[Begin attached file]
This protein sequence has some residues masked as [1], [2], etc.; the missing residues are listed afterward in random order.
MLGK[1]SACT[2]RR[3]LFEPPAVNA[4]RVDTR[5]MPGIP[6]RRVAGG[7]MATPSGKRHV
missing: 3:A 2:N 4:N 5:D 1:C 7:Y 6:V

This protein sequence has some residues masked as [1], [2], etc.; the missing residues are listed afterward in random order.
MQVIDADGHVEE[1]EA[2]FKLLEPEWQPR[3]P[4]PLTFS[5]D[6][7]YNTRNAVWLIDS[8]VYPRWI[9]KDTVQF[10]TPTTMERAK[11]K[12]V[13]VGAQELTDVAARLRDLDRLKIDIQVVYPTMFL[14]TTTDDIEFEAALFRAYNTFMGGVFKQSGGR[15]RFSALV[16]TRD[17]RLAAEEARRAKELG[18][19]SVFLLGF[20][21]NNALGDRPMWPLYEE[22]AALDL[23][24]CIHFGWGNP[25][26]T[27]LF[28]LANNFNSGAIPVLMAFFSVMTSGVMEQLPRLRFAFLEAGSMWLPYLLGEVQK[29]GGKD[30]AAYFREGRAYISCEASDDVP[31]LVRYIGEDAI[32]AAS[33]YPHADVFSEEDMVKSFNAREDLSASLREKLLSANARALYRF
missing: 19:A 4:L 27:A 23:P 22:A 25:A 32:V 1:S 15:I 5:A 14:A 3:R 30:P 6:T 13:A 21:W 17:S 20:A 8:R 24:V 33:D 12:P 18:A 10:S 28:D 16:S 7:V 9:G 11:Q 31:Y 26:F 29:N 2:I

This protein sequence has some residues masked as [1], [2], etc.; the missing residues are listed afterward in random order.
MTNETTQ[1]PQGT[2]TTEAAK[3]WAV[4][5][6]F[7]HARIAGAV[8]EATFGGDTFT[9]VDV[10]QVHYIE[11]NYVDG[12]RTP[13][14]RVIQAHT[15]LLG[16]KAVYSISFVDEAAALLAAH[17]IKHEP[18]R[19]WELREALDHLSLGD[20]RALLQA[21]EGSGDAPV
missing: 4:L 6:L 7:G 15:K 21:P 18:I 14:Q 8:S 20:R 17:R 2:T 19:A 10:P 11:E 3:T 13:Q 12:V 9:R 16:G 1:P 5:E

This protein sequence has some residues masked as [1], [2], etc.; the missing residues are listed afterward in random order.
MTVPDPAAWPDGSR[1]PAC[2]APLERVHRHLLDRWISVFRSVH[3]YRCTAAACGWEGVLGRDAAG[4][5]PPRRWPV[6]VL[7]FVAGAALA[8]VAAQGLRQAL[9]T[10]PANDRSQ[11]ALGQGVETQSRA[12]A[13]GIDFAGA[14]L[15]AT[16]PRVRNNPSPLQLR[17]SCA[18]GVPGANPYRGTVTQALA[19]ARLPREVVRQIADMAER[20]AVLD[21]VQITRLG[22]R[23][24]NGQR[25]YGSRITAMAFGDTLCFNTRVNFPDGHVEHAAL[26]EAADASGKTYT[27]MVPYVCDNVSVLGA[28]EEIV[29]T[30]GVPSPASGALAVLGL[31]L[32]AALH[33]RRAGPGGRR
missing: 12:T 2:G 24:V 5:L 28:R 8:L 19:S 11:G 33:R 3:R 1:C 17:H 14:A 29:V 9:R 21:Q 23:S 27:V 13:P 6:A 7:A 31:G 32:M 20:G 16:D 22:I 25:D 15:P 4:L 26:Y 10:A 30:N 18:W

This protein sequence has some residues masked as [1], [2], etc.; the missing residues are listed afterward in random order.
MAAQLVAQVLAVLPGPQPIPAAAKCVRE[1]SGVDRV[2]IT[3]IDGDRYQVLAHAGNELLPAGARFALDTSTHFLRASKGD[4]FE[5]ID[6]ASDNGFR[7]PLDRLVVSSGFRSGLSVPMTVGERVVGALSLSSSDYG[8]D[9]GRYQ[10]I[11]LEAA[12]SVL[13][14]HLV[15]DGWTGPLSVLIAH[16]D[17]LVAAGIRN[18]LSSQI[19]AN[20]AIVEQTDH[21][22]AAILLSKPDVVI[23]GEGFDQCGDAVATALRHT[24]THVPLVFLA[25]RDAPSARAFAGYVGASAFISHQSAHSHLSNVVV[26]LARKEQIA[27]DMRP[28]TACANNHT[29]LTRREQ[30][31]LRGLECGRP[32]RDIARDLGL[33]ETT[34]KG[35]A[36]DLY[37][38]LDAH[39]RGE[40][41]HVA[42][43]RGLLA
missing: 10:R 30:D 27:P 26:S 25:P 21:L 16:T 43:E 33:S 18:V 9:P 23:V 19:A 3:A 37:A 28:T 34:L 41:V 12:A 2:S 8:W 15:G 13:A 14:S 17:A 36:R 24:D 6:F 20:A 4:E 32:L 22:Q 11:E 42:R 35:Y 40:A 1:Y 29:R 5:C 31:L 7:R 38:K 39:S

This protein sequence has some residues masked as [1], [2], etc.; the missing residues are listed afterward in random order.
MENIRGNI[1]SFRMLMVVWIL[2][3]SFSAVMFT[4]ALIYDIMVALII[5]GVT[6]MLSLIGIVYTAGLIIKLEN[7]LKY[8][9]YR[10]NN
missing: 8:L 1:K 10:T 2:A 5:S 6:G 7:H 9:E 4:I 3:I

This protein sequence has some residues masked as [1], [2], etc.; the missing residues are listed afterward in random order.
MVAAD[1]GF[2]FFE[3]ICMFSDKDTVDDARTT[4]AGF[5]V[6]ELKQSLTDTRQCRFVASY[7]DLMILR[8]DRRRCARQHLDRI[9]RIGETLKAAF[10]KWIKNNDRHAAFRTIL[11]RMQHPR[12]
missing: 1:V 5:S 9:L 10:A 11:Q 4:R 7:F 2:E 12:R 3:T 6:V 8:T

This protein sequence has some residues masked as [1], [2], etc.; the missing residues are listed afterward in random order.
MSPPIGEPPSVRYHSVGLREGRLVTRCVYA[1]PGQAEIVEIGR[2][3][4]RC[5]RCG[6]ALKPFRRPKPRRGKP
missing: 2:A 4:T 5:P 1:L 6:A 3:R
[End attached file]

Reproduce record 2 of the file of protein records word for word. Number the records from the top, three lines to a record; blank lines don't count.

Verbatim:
This protein sequence has some residues masked as [1], [2], etc.; the missing residues are listed afterward in random order.
MQVIDADGHVEE[1]EA[2]FKLLEPEWQPR[3]P[4]PLTFS[5]D[6][7]YNTRNAVWLIDS[8]VYPRWI[9]KDTVQF[10]TPTTMERAK[11]K[12]V[13]VGAQELTDVAARLRDLDRLKIDIQVVYPTMFL[14]TTTDDIEFEAALFRAYNTFMGGVFKQSGGR[15]RFSALV[16]TRD[17]RLAAEEARRAKELG[18][19]SVFLLGF[20][21]NNALGDRPMWPLYEE[22]AALDL[23][24]CIHFGWGNP[25][26]T[27]LF[28]LANNFNSGAIPVLMAFFSVMTSGVMEQLPRLRFAFLEAGSMWLPYLLGEVQK[29]GGKD[30]AAYFREGRAYISCEASDDVP[31]LVRYIGEDAI[32]AAS[33]YPHADVFSEEDMVKSFNAREDLSASLREKLLSANARALYRF
missing: 19:A 4:L 27:A 23:P 22:A 25:A 32:V 1:S 15:I 5:A 14:A 3:R 30:P 6:T 13:A 21:W 17:S 20:A 8:R 24:V 33:D 12:P 18:A 10:S 28:D 16:S 7:V 9:G 11:Q 31:Y 26:F 29:N 2:I